post #53 of 58
Quote:
Originally Posted by boogielicious View Post
 

I'm 53 and remember the 150 yard bush.  Courses that have poles are great but few and far between where I play.  I was speaking more of the sprinkler heads with yardage on them.  As @Golfingdad stated, most of the courses I play have plate and sometimes they are not visible from where your ball lies.  I use them a lot, but knowing the exact yardage to the front of the green and back helps a lot too, not just the center.

 

The course can make this easier if they really want to.  One thing that my home course has now is plates in the fairway with the actual yardage number on them, starting at 250 yards for par 5 holes and 200 for par 4's.  The way they are distributed tells you what you are looking at without even having to read the number on the plate.  100, 150, 200, 250 are single plaques placed in the center of the fairway.  The 125 and 175 are paired at the sides, one right and one left.  There is a small one time cost to it, but it isn't prohibitive.  My Men's Club contributed half of the money for the markers with money left over after the season, and the course matched the other half.  This is a publicly owned county course, not a private club.  The image below is the par 5 2nd hole, and the plaques are easily visible even in the satellite shot, so you have to figure that they can't be hard to find at ground level, and that is the case.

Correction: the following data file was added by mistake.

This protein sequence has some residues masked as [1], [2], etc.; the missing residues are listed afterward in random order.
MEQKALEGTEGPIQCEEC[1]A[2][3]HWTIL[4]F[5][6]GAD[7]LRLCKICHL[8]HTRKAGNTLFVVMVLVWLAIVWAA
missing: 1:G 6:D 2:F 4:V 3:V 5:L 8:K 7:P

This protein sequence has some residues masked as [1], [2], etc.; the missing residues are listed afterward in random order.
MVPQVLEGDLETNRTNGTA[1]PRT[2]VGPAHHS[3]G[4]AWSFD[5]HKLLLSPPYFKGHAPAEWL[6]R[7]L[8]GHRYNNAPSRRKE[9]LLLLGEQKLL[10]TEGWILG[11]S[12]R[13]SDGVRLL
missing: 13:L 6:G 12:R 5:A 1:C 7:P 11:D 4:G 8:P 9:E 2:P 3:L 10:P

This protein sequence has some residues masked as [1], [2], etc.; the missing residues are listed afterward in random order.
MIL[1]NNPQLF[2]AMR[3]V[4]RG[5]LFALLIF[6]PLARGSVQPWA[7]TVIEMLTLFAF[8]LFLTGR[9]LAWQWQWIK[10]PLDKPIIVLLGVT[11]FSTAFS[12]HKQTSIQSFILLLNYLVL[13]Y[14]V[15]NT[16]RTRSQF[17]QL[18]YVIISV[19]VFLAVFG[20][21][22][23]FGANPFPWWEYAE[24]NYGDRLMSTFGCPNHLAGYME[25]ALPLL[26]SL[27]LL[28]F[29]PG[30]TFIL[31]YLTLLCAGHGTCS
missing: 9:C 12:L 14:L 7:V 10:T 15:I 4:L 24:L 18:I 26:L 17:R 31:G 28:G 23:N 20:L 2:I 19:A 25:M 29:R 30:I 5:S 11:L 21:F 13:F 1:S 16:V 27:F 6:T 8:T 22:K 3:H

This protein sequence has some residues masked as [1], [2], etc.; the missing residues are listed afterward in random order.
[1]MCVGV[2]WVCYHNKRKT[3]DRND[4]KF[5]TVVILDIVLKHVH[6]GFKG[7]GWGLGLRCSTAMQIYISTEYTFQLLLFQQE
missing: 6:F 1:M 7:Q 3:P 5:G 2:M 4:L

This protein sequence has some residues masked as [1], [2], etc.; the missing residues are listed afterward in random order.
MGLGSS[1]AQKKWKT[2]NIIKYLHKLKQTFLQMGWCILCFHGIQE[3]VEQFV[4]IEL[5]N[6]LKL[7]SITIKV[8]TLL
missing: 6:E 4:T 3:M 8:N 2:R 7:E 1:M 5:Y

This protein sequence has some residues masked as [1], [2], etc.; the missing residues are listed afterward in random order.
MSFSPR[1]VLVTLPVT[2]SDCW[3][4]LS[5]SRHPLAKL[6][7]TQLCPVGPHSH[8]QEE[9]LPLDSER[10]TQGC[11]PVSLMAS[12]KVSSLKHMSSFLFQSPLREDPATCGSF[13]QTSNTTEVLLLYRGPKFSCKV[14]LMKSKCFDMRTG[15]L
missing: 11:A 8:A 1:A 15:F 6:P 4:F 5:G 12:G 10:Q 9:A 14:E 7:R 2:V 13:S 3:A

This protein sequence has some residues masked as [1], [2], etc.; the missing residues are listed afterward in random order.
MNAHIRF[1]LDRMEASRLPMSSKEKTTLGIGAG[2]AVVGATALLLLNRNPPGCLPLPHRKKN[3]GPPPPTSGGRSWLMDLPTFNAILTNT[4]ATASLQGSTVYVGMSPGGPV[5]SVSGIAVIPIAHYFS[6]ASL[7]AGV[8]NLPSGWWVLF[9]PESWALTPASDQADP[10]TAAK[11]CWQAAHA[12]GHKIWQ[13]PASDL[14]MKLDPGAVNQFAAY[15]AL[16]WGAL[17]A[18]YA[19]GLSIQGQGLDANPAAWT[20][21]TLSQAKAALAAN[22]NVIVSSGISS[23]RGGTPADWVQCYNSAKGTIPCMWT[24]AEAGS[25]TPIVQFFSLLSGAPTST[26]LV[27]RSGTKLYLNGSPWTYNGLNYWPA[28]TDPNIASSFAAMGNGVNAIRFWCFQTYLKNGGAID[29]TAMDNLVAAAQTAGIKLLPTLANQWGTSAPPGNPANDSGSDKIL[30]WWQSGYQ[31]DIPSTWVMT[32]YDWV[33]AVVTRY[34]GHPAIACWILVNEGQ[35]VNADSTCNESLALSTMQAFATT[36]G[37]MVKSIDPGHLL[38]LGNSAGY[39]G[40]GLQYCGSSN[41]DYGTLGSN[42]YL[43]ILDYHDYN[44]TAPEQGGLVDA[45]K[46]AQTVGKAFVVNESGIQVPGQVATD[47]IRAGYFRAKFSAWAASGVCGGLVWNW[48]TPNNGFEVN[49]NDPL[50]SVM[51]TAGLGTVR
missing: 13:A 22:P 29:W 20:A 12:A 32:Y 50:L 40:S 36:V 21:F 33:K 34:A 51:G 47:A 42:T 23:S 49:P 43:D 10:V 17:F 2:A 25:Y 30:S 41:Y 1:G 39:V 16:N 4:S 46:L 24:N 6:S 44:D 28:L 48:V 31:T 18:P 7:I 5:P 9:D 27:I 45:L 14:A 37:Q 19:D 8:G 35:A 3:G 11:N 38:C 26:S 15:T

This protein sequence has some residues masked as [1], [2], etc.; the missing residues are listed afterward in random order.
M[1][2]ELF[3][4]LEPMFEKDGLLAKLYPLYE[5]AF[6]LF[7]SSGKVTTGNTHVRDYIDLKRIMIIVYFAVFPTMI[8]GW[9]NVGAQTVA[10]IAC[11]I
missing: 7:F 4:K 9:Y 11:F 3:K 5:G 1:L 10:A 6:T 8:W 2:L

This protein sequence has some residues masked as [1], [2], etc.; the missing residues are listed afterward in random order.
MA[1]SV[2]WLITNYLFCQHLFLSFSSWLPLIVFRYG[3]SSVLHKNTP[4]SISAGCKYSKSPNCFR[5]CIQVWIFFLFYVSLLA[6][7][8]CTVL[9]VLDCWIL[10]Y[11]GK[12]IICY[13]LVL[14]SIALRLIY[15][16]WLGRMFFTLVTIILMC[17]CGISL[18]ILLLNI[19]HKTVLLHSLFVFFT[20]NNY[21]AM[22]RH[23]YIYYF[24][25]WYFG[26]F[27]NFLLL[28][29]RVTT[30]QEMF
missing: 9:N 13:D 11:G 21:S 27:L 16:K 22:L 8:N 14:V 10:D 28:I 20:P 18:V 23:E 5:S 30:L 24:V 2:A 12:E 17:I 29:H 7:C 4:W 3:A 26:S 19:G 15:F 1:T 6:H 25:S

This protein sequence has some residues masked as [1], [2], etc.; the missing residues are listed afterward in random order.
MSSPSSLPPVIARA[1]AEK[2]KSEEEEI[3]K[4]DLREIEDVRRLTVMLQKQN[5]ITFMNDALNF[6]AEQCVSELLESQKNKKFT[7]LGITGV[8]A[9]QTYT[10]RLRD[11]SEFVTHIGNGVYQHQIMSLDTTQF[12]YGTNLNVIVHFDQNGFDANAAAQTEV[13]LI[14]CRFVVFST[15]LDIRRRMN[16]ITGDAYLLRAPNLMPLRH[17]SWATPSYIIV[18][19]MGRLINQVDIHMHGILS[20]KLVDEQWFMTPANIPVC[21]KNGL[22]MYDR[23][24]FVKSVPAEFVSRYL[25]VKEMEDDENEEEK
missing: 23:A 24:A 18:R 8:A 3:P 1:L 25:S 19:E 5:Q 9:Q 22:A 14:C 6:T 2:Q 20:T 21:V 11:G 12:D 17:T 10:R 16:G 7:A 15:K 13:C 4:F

Because of the high quality of the course markings, they have quit using sprinkler heads.  All of the markers are laser located and are dead on to green center.

post #54 of 58

Now that is a proper course @Fourputt .  I wish more would do it.  As I said, on my courses that have good markings, I don't need to use it that much.  But it does come in handy when you are not in the middle of the fairway.